Pitney Bowes hit by Maze in second ransomware attack in a year
Shipping services firm falls victim to Maze ransomware just seven months after a previous major attack
The cyber criminal group behind the increasingly dangerous Maze ransomware strain claims it has successfully encrypted systems at mailing and shipping services firm Pitney Bowes, less than a year after it was hit by a similar attack.
The group behind Maze, which specialises in double extortion, a type of attack that increases pressure on its victims to pay by threatening to release important data in addition to encrypting systems, confirmed the attack on Pitney Bowes in a release posted to its website.
A Pitney Bowes spokesperson said: “Recently, we detected a security incident related to Maze ransomware. We are investigating the scope of the attack, specifically the type of data that had been accessed, which appears to be limited.
“Working with our third-party security consultants, we immediately took critical steps to thwart the attack before data could be encrypted. At this point, there is no evidence of further unauthorised access to our IT systems. The investigation remains ongoing.”
Screenshots posted by Maze suggest that the group has stolen data on a range of Pitney Bowes customers, including major insurance companies and retailers, as well as information and data relating to the company’s internal processes, such as management and training policies.
The October 2019 attack on Pitney Bowes encrypted information on systems and locked customers out of its SendPro products, postage refill, and account access, but the company said no customer or employee data was compromised.
The previous attack is understood to have involved Ryuk ransomware, which is suspected to be operated by groups out of Russia, and it is not known whether Pitney Bowes paid the ransom on that occasion.
But according to threat researchers, there is a possibility that the two attacks, although relying on different forms of ransomware, may be linked in some way, although this is by no means proven.
According to a research announcement from Microsoft’s threat intel team, many ransomware attackers have “deliberately maintained their presence on some endpoints, intending to reinitiate malicious activity after a ransom is paid or systems are rebuilt”.
This may be a further clue that cyber criminals may have gained access to privileged credentials at Pitney Bowes and have either sold them on to a group using Maze or reused them after gaining access to Maze themselves. According to FireEye Mandiant threat researchers, Maze appears to operate an affiliate model, partnering with other threat actors and then taking a cut of the commission if a ransom is paid.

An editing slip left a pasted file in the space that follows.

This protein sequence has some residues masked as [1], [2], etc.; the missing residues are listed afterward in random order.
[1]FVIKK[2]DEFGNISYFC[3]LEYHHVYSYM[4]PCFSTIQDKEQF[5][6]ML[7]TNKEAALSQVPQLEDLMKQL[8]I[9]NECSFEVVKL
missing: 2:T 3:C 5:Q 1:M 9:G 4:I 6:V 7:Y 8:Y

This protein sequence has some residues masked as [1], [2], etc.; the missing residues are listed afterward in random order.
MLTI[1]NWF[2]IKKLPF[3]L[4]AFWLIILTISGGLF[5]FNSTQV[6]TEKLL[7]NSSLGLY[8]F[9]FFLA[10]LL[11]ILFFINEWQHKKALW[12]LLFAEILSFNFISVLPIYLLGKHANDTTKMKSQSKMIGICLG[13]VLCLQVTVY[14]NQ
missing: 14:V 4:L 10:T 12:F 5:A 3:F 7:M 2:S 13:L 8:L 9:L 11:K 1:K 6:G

Read more about Maze
- US IT services company Cognizant alerts customers after the Maze ransomware group launches a cyber attack.
- Maze ransomware group claims to have stolen personal data from the systems of cyber security insurance firm Chubb.
- The infamous Maze gang announced it has stopped ransomware attacks on healthcare and medical facilities because of the seriousness of the coronavirus pandemic.
Microsoft said Maze is most usually delivered via email, but some of its operators have deployed it to victim networks using RDP (remote desktop protocol) brute force attacks, often using unchanged local administrator passwords. Having done this, they then steal credentials and move laterally through the network to exfiltrate data.
Using the brute-forced password, campaign operators were able to move laterally because built-in administrator accounts on other endpoints used the same passwords, said the firm’s researchers.
“After gaining control over a domain admin account through credential theft, campaign operators used Cobalt Strike, PsExec and a plethora of other tools to deploy various payloads and access data,” wrote Microsoft’s researchers.
“They established fileless persistence using scheduled tasks and services that launched PowerShell-based remote shells. They also turned on Windows Remote Management for persistent control using stolen domain admin privileges. To weaken security controls in preparation for ransomware deployment, they manipulated various settings through Group Policy.”